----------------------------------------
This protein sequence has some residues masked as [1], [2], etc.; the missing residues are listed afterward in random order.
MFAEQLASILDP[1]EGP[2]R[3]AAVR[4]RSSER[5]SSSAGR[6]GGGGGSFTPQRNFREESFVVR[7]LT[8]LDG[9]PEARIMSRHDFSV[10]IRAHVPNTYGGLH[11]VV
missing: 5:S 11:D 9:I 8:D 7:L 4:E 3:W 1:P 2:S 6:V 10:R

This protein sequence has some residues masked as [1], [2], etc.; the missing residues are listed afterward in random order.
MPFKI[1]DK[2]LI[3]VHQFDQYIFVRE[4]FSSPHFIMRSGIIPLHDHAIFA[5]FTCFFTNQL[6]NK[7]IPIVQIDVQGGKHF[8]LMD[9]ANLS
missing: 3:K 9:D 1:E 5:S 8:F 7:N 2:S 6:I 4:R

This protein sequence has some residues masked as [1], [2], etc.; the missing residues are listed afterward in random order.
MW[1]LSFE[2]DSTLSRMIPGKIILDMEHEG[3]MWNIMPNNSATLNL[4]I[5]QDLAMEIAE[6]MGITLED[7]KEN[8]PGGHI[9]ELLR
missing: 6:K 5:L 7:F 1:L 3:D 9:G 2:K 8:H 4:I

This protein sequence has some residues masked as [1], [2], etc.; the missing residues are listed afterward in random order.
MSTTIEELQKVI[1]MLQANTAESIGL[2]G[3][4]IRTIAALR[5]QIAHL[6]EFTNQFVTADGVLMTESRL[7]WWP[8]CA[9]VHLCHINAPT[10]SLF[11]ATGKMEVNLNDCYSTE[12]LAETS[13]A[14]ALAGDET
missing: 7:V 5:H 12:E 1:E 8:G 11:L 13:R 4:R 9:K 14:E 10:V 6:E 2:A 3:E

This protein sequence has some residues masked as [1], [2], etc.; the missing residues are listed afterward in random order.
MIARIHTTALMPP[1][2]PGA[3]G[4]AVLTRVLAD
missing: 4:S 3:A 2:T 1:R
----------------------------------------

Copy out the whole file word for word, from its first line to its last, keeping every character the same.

This protein sequence has some residues masked as [1], [2], etc.; the missing residues are listed afterward in random order.
MFAEQLASILDP[1]EGP[2]R[3]AAVR[4]RSSER[5]SSSAGR[6]GGGGGSFTPQRNFREESFVVR[7]LT[8]LDG[9]PEARIMSRHDFSV[10]IRAHVPNTYGGLH[11]VV
missing: 5:S 11:D 9:I 8:D 7:L 4:E 3:W 1:P 2:S 6:V 10:R

This protein sequence has some residues masked as [1], [2], etc.; the missing residues are listed afterward in random order.
MPFKI[1]DK[2]LI[3]VHQFDQYIFVRE[4]FSSPHFIMRSGIIPLHDHAIFA[5]FTCFFTNQL[6]NK[7]IPIVQIDVQGGKHF[8]LMD[9]ANLS
missing: 3:K 9:D 1:E 5:S 8:F 7:N 2:S 6:I 4:R

This protein sequence has some residues masked as [1], [2], etc.; the missing residues are listed afterward in random order.
MW[1]LSFE[2]DSTLSRMIPGKIILDMEHEG[3]MWNIMPNNSATLNL[4]I[5]QDLAMEIAE[6]MGITLED[7]KEN[8]PGGHI[9]ELLR
missing: 6:K 5:L 7:F 1:L 3:D 9:G 2:K 8:H 4:I

This protein sequence has some residues masked as [1], [2], etc.; the missing residues are listed afterward in random order.
MSTTIEELQKVI[1]MLQANTAESIGL[2]G[3][4]IRTIAALR[5]QIAHL[6]EFTNQFVTADGVLMTESRL[7]WWP[8]CA[9]VHLCHINAPT[10]SLF[11]ATGKMEVNLNDCYSTE[12]LAETS[13]A[14]ALAGDET
missing: 7:V 5:H 12:E 1:E 8:G 11:L 13:R 4:R 9:K 14:E 10:V 6:E 2:A 3:E

This protein sequence has some residues masked as [1], [2], etc.; the missing residues are listed afterward in random order.
MIARIHTTALMPP[1][2]PGA[3]G[4]AVLTRVLAD
missing: 4:S 3:A 2:T 1:R